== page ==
- The Washington Times - Thursday, April 28, 2011


Domestic politics fuel Thai-Cambodian dispute

BANGKOK | Thailand and Cambodia waged deadly artillery duels for a week across a disputed jungle frontier dotted with ancient temples. But the bloodiest clashes to hit the two nations in years probably were more about domestic politics than territory, analysts say.

Both sides agreed Thursday to a tentative cease-fire, a deal many hope will hold after seven days of fighting that killed 15 people and displaced 50,000. Similar accords in the past have failed to secure an end to the conflict, and many think it’s not over yet.

“Key constituencies in both nations are benefiting too much from the border dispute to allow it to die out completely,” wrote Joshua Kurlantzick, a Southeast Asia fellow at the U.S. Council on Foreign Relations, on the organization’s website.

Among them: a coup-prone Thai military that could be asserting itself as the country heads toward contentious elections, and a Cambodian strongman bolstered by an upsurge in nationalism who wants to see an ally in power in Bangkok instead of an adversary.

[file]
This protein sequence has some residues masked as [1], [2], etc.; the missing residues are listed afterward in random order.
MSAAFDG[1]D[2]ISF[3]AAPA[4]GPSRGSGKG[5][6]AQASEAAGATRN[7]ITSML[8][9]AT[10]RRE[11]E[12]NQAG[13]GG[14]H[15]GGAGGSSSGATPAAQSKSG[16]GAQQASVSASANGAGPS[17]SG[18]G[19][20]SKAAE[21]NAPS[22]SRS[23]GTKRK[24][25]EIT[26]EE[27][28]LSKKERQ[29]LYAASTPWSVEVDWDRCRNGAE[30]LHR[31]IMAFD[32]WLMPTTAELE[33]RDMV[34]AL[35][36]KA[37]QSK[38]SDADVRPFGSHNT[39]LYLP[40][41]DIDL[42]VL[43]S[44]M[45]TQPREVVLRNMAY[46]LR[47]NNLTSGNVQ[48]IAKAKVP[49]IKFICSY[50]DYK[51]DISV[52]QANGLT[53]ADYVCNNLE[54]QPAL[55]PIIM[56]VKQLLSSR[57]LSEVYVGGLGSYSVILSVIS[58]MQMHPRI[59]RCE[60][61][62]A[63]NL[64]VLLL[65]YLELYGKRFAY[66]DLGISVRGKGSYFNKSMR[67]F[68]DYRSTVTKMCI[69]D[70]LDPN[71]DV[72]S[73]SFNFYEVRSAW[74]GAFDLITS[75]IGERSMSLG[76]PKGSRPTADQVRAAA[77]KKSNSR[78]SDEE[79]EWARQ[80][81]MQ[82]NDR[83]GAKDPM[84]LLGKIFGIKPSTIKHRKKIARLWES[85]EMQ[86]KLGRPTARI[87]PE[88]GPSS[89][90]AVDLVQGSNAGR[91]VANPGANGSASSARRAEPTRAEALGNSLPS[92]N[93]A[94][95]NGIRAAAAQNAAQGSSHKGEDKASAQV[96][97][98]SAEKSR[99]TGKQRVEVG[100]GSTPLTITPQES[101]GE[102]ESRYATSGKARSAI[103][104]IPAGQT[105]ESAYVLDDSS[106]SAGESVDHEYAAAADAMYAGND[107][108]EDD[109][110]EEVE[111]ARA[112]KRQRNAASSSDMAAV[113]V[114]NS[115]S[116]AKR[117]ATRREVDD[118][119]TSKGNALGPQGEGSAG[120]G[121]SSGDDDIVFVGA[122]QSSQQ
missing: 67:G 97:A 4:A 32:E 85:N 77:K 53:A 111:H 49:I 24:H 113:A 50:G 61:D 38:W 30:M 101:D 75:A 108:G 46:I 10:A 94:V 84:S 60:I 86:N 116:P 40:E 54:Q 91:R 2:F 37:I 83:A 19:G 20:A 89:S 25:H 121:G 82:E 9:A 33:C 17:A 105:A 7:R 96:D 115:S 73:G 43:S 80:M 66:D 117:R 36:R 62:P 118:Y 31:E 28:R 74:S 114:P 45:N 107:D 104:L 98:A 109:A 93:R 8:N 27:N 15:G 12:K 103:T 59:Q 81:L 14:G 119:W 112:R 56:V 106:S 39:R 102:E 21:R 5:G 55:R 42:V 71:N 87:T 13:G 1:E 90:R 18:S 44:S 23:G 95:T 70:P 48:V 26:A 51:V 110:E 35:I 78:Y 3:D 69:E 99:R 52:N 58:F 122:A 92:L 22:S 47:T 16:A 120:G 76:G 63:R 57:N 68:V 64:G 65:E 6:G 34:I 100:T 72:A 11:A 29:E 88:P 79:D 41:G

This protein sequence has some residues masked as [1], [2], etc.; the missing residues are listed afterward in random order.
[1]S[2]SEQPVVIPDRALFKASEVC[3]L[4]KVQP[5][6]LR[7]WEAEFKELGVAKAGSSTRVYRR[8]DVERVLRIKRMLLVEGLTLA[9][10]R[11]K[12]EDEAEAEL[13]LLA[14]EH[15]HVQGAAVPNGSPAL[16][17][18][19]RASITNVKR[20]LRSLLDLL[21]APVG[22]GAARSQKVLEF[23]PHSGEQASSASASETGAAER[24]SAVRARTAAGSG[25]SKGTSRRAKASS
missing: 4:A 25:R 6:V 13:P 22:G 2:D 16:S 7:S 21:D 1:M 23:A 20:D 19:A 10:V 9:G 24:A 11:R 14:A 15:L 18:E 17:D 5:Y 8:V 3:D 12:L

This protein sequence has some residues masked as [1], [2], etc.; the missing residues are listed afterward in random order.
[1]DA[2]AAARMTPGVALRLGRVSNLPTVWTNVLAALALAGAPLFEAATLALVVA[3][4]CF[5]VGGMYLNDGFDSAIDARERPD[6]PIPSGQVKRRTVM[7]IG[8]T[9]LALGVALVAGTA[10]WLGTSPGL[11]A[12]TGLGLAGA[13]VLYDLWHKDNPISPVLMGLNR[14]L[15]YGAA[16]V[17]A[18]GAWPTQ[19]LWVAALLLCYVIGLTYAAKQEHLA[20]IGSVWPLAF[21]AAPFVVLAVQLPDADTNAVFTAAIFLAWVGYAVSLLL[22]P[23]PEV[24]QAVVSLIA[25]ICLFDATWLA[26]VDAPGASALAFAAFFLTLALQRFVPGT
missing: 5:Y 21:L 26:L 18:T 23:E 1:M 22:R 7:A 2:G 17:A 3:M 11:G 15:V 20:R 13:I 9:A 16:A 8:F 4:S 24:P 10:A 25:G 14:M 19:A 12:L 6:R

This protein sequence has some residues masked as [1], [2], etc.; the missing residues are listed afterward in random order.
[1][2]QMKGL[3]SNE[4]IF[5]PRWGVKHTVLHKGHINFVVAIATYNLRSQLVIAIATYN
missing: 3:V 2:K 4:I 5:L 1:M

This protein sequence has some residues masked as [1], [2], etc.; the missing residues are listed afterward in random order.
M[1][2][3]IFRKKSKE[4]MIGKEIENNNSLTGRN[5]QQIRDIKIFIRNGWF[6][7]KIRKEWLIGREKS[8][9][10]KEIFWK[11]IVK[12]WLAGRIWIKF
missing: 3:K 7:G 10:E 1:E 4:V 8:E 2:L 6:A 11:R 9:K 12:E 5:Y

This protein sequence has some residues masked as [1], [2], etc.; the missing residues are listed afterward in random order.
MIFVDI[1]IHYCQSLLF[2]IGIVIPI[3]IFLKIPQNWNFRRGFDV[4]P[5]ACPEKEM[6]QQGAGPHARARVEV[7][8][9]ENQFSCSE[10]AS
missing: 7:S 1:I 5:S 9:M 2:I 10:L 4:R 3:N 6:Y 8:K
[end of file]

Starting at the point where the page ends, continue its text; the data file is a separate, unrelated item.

Sri Lankans wary after U.N. report

COLOMBO | A United Nations report that gives credence to allegations of human rights abuses during the bloody end of Sri Lanka’s civil war has given some victims’ families hope for justice, while others say the U.N. action comes too late.

The three-member panel of experts says there are credible reports that serious human rights violations - including possible war crimes and crimes against humanity - were committed by both the government and Tamil Tiger rebels in the last months of the decades-long war.

Tens of thousands of ethnic Tamil civilians perished simply from being caught in the fighting, says the report, released Tuesday. It urges U.N. Secretary-General Ban Ki-moon to investigate the claims immediately.

The government strongly denounced the content as unverified and biased and the report itself as a personal initiative by Mr. Ban and not an official U.N. document.


Census: Population is more urban, older

BEIJING | China’s population is aging rapidly, the government said Thursday, though its leaders are refusing to relax strict family-planning controls that are part of the cause.

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